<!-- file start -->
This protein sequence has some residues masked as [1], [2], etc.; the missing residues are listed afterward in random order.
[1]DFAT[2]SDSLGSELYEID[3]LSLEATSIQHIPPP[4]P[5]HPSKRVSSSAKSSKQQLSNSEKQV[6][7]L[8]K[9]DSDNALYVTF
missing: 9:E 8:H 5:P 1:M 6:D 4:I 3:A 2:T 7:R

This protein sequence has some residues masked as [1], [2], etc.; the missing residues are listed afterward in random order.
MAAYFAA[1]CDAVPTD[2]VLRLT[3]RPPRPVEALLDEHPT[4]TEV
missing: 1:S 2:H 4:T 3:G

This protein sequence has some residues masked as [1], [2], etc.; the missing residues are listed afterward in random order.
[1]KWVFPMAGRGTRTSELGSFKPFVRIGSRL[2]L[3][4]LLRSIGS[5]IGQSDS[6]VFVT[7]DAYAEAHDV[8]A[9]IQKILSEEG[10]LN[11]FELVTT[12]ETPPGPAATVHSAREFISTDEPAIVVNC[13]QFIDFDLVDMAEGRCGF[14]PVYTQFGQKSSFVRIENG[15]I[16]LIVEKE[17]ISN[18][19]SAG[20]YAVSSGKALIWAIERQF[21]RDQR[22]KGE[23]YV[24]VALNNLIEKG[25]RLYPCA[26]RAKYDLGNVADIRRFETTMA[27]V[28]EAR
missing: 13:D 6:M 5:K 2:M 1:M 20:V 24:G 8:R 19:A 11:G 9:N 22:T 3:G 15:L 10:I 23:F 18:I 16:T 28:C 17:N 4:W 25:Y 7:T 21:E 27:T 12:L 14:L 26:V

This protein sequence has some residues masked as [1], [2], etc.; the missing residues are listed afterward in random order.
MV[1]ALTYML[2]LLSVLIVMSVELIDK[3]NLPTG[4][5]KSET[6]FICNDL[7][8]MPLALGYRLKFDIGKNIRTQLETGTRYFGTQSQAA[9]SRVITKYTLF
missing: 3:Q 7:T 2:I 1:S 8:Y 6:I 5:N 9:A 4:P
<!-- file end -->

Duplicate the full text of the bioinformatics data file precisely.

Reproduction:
This protein sequence has some residues masked as [1], [2], etc.; the missing residues are listed afterward in random order.
[1]DFAT[2]SDSLGSELYEID[3]LSLEATSIQHIPPP[4]P[5]HPSKRVSSSAKSSKQQLSNSEKQV[6][7]L[8]K[9]DSDNALYVTF
missing: 9:E 8:H 5:P 1:M 6:D 4:I 3:A 2:T 7:R

This protein sequence has some residues masked as [1], [2], etc.; the missing residues are listed afterward in random order.
MAAYFAA[1]CDAVPTD[2]VLRLT[3]RPPRPVEALLDEHPT[4]TEV
missing: 1:S 2:H 4:T 3:G

This protein sequence has some residues masked as [1], [2], etc.; the missing residues are listed afterward in random order.
[1]KWVFPMAGRGTRTSELGSFKPFVRIGSRL[2]L[3][4]LLRSIGS[5]IGQSDS[6]VFVT[7]DAYAEAHDV[8]A[9]IQKILSEEG[10]LN[11]FELVTT[12]ETPPGPAATVHSAREFISTDEPAIVVNC[13]QFIDFDLVDMAEGRCGF[14]PVYTQFGQKSSFVRIENG[15]I[16]LIVEKE[17]ISN[18][19]SAG[20]YAVSSGKALIWAIERQF[21]RDQR[22]KGE[23]YV[24]VALNNLIEKG[25]RLYPCA[26]RAKYDLGNVADIRRFETTMA[27]V[28]EAR
missing: 13:D 6:M 5:K 2:M 1:M 20:V 24:G 8:R 19:A 11:G 9:N 22:T 3:G 15:L 10:I 23:F 18:I 16:T 28:C 17:N 4:W 25:Y 7:T 21:E 27:T 12:L 14:L 26:V

This protein sequence has some residues masked as [1], [2], etc.; the missing residues are listed afterward in random order.
MV[1]ALTYML[2]LLSVLIVMSVELIDK[3]NLPTG[4][5]KSET[6]FICNDL[7][8]MPLALGYRLKFDIGKNIRTQLETGTRYFGTQSQAA[9]SRVITKYTLF
missing: 3:Q 7:T 2:I 1:S 8:Y 6:I 5:N 9:A 4:P